It was a cold, winter day and the wind brushed against the windows of my dad’s white, 1969, Dodge Dart.
I sat in the backseat listening to the whistle the air made as it seeped through my window. In a flash of a second, the door beside me flung wide-open.
With a strong gust of wind, I was tossed from the car and on to the side of the road. I don’t remember falling from the moving vehicle or the impact. I only recall waiting a while on the side of a winding road for my dad to turn back.
I wondered afterward why the car’s broken door and seat belts had been neglected. I questioned why my body wasn’t checked for bruises, breaks, or scratches. Deep down, even though I was only nine years old, I knew my answers. My parents were overwhelmed; life had thrown them several curveballs.
I made my way, nonetheless. I ducked, weaved, and moved through a variety of life experiences. In other words, I learned to cope with the good, the hard, and whatever else arose. My character (or psychology) would develop from and in spite of my collective history.
In the process of my becoming, however, many places inside were left unattended—lacking love.
These spaces I have come to know as my emotional holes. At times, I catch myself looking toward another to fill them. I see others do the same with their emptiness. I witness many I know enlisting alcohol, sex, food, or all the above to occupy those vacancies. All of us searching, in our own way, for something or someone who will help us feel whole.
In my life, there is a theme within my challenging relationships: a deprivation and a withholding—stemming from each others’ voids.
I often feel deprived or overlooked when searching for acceptance or approval in those exchanges. I am reminded of the scared, injured child left on the road I was once.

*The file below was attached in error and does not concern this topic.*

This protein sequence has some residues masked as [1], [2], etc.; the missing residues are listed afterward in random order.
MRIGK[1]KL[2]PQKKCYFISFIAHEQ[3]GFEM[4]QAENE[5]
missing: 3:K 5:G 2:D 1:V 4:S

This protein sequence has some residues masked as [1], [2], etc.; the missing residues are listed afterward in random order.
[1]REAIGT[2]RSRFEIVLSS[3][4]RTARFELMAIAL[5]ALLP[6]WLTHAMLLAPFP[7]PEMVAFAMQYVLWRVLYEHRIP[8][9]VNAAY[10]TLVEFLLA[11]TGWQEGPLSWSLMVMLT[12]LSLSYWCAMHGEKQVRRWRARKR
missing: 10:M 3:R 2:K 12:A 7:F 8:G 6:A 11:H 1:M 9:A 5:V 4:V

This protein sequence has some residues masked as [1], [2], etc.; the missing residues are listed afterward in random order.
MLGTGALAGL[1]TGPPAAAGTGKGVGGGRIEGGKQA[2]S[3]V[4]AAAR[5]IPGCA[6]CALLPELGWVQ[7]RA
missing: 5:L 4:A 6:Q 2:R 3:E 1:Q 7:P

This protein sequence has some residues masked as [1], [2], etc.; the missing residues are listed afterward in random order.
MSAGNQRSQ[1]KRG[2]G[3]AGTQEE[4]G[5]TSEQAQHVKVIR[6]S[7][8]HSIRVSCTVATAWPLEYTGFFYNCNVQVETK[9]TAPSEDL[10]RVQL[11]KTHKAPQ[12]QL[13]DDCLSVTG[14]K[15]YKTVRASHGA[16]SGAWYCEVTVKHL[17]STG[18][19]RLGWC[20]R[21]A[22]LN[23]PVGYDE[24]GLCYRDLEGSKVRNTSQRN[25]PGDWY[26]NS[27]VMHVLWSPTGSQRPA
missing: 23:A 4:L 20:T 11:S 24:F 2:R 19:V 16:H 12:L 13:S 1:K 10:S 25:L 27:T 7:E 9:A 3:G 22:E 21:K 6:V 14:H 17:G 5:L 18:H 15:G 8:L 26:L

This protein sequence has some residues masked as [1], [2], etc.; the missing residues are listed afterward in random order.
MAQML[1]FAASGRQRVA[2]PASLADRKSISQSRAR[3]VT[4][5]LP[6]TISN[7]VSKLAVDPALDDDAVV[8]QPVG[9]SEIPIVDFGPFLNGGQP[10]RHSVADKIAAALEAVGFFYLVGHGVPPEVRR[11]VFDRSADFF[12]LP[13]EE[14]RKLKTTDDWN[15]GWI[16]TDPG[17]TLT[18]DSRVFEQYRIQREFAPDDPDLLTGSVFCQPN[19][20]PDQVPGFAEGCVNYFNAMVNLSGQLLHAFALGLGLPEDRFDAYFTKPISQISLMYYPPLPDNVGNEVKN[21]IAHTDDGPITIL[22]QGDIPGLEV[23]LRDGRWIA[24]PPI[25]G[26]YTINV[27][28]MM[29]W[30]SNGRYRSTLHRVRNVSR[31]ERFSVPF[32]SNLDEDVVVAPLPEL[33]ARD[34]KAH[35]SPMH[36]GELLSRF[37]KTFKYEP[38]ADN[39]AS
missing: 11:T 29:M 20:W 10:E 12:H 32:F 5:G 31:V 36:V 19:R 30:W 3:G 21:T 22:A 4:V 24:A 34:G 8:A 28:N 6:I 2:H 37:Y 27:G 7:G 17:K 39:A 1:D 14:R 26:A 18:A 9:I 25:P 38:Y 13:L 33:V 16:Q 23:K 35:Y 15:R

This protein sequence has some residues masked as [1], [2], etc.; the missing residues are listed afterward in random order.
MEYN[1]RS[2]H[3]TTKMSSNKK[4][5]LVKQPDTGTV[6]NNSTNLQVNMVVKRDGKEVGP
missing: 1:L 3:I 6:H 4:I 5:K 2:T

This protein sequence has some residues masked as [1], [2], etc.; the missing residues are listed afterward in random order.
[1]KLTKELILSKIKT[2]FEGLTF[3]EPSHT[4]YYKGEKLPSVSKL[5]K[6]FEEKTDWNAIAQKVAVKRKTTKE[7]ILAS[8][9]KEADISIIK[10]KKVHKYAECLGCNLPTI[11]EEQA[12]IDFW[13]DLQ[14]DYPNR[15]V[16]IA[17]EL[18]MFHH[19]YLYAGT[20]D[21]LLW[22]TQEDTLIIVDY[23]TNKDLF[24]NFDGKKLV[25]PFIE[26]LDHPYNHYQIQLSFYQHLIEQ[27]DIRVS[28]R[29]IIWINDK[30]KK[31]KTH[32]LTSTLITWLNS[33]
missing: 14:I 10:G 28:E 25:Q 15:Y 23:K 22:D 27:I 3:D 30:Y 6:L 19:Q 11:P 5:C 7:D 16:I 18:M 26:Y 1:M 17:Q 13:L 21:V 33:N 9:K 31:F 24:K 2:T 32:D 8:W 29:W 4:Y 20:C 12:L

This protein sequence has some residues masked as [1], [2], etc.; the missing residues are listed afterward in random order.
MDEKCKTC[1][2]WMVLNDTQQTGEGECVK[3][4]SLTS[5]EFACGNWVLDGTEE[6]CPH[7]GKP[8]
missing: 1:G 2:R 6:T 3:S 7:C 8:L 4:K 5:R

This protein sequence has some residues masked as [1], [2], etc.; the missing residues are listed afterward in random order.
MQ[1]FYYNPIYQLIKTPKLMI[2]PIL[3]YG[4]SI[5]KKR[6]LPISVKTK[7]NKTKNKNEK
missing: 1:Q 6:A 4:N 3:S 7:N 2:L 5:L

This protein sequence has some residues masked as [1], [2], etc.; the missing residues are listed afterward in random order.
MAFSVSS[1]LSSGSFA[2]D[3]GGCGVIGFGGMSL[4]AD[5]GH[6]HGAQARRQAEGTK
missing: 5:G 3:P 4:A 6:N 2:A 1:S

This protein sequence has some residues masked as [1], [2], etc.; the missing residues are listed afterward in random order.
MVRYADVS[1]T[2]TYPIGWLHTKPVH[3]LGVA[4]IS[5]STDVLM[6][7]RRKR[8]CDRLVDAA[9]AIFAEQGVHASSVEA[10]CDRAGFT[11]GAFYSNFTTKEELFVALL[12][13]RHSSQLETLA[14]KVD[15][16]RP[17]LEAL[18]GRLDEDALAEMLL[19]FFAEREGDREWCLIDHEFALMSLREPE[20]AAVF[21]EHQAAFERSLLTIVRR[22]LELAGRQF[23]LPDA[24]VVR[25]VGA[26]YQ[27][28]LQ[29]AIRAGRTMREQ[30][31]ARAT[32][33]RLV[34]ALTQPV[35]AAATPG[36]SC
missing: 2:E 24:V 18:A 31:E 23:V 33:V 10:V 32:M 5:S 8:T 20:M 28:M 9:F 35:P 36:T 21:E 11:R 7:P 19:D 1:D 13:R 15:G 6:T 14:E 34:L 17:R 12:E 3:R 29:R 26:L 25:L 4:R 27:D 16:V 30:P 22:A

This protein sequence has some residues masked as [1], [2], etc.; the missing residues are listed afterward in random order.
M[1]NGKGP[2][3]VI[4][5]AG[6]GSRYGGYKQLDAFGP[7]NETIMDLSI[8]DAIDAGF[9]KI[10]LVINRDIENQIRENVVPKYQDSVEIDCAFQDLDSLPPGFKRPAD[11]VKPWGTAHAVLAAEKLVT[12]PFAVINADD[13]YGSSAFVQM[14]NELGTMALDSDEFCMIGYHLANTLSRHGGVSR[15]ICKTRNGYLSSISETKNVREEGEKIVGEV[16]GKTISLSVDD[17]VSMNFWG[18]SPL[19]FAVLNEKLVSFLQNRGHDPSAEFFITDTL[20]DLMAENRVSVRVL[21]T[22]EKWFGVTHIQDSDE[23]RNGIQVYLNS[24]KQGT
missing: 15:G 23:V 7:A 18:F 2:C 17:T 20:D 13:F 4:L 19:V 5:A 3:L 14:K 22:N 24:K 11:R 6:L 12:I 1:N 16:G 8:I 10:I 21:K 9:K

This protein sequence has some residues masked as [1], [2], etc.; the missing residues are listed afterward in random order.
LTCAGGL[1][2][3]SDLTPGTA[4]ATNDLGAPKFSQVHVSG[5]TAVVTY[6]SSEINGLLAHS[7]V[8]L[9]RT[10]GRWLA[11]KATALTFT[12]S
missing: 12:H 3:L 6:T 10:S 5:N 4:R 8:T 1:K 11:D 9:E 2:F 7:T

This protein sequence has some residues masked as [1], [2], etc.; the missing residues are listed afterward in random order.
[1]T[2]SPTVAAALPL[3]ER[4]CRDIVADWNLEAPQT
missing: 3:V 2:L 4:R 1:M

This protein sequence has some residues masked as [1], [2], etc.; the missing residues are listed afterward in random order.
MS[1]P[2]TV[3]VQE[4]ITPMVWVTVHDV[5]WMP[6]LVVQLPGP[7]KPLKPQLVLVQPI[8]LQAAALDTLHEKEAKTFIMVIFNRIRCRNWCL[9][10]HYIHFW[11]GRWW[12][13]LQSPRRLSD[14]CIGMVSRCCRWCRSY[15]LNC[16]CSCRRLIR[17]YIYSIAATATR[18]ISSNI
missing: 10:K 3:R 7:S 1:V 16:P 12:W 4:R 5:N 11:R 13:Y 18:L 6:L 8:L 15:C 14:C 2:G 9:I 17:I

I experience the other person as withholding their love, which appears as an oversight or a disconnect on their part. Yet, whenever one holds themselves back or emotionally cuts off from their feelings, it derives from their emptiness. Thus, both of us are operating from the depths of our hollowness.
The relationships that bring the most joy into my life are the ones where this pattern doesn’t exist. These are the “good vibes only” people. I’ve been told to surround myself exclusively with them—the ones who enhance and bring out the best in us. While this idea is wonderful, I also know that it is somewhat unrealistic.
Inevitably, those who push our buttons will show up in our lives—whether it is a boss, a colleague, or a family member. In some situations, talking it out and speaking our minds is effective. But, I have come to realize not everyone sees it as their responsibility to hear us or right their wrong.
These difficult exchanges may arise not to agitate or have us feel unseen but to point to the places we may want to heal.
I am learning, I can look inside to my own nature to care for my wounded parts. There is a center of nurturance inside each one of us, and it is called our heart. When I choose to turn toward the love inside, rather than search outwardly, I begin to heal. I am home.
When those difficult entanglements present themselves, I can remember the cold, little girl watching her dad’s car drive off into the distance. And, I acknowledge her desire for affection and approval from another. But, I can remind myself that I am no longer lost or alone. In this moment, I am well. I can turn down the voices that tell me otherwise.
And when there is quiet, I can tune into the reservoir of unconditional love that exists deep within my heart. I offer myself the praises and the love I need.
This is the voice that matters and the one we need to trust. It tells us to stop our seeking, and it directs us toward our hearts—again and again. It reminds us that we are love and love lives within each one of us.
“Whenever an answer, a solution, or a creative idea is needed, stop thinking for a moment by focusing your attention on your inner energy field. Become aware of the stillness.” ~ Eckhart Tolle